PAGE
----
Better services, fair rates key to boost $93 bn worth co-living mkt: Report

Photo: Bloomberg

Co-living operators need to improve quality of services and charge reasonable prices to boost demand for such spaces and exploit the true market potential of this segment estimated at $93 billion, according to a survey by housing brokerage firm

"The co-living segment in India has the potential to grow into a $93-billion market, however, changes must be made in the existing modus operandi to make this housing segment a success," it said in a report. is part of News Corp-backed Elara Technologies, which also owns,, and

The survey revealed that the quality of services, poor maintenance and lack of trust were main concern areas for consumer that service providers in this segment need to address.

The co-living segment has total untapped demand of about 46.3 million beds, out of which 8.9 million is from student housing.

The demand for co-living spaces is also increasing because of brand trust and ease of search, something paying guest accommodations are not able to provide to consumers.

The consumer survey conducted in May 2019, also revealed that those looking for co-living spaces start their search online, including Facebook groups, but they also depend on various offline mediums to get to their final destinations.

On budget, the survey said respondents who took part in the consumer survey were willing to pay between Rs 4,500 to Rs 33,000 monthly, depending on the number of beds in a room, the service quality, brand, and amenities they wanted.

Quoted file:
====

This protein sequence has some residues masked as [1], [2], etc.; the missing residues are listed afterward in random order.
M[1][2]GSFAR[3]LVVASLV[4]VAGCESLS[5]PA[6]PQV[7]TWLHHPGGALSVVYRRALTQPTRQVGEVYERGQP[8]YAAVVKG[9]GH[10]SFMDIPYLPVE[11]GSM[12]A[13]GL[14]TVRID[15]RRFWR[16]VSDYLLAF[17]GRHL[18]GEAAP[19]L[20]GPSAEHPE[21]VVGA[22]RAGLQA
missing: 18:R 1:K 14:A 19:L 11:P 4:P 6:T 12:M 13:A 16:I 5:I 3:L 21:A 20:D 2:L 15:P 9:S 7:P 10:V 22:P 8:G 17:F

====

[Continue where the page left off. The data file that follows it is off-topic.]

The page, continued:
"The survey indicated that while price is a key consideration, consumers are willing to pay for better amenities in a co-living setup," it said.

There was also huge variance in tenure for which people want co-living spaces. While some of the respondents stayed for as long as five years in co-living spaces, others moved out within three months.

"Lack of transparency in the renting process and service providers' unresponsive approach towards maintenance facilities are some of the factors that act against this concept, leading to consumers moving to traditional housing options," the report said.

The co-living segment would perform better if consumers were not obliged to pay security deposits, the survey revealed.

"Respondents who took part in the survey were of the view that opting for co-living spaces makes sense only if it amounts to lower monthly outgo as compared to independent rental options," the report said.

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